Entering his second NAHL season, McCarthy is slated to be the Topeka Pilots’ captain in 19-20 as well. The Ludington native was a captain for Manistee during his junior season, where he scored 64 goals and 137 points in three seasons.
A 99-born forward, Trela played his sophomore and junior seasons for Trenton, and scored 10 goals and 20 points in his first season of juniors for the Amarillo Bulls.
What an unbelievable opportunity for the players to travel to Russia for an international tournament and an amazing, once-in-a-lifetime experience. Having three former players move on in their careers and earn that opportunity is impressive enough. The story could end right there and it would be a great headline. I don’t know what the odds of having all three of them be named captains is, but I think it’s safe to say they’re pretty slim. What an awesome moment for the players and for high school hockey.
That’s the best thing I’ve seen this week.
What’s the best thing you’ve seen in high school hockey? Continue the conversation with me on Twitter, would love to hear your thoughts, comments, questions and feedback!
Jake Willets announced his verbal commitment to NCAA Ferris State on Wednesday. The 6-foot-2 defenseman is a three-year letterwinner at St. Mary Catholic Central, where he played during his freshman through junior years.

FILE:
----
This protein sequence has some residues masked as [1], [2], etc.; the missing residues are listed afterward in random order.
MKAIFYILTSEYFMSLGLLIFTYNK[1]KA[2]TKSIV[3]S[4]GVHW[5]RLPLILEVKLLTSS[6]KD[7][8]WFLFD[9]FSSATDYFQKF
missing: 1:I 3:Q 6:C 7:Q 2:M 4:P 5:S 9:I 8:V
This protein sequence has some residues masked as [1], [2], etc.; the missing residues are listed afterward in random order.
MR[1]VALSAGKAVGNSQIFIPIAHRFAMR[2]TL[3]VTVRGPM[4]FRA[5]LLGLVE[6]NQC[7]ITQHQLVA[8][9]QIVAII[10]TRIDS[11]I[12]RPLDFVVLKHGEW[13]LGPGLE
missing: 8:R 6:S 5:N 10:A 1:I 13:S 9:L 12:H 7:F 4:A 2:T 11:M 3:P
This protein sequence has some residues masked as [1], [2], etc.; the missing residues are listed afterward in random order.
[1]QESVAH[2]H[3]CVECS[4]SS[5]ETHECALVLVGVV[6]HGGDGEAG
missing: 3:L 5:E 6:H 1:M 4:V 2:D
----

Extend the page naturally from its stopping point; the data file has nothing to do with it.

I’m proud to announce my commitment to play D1 college hockey and further my academics at Ferris State University. I’d like to thank my parents, coaches, teammates, and everyone that’s helped along the way! #Bulldogs pic.twitter.com/1dNh5C6W5j— Jake Willets (@Willets14) June 6, 2019
During his time in high school, Willets played in the MDHL for two Fall seasons while also scoring 98 goals and 159 points in 80 games for the Falcons. Most recently, the Erie native has spent the past two seasons in the NAHL, one with Fairbanks and one with Amarillo. During his junior career, Willets scored 22 goals and 53 points in 103 games while also picking up a robust 223 penalty minutes.
His commitment sets him up with the Bulldogs this Fall for the ‘19-20 season, where he’ll join fellow MI-HS alumni Jason Brancheau (Wyandotte Roosevelt, 2017) and Blake Evennou (Utica Eisenhower, 2017) as part of the incoming freshmen class. Livonia Stevenson alum Dominic Lutz was recently named a captain for Ferris State next season as well.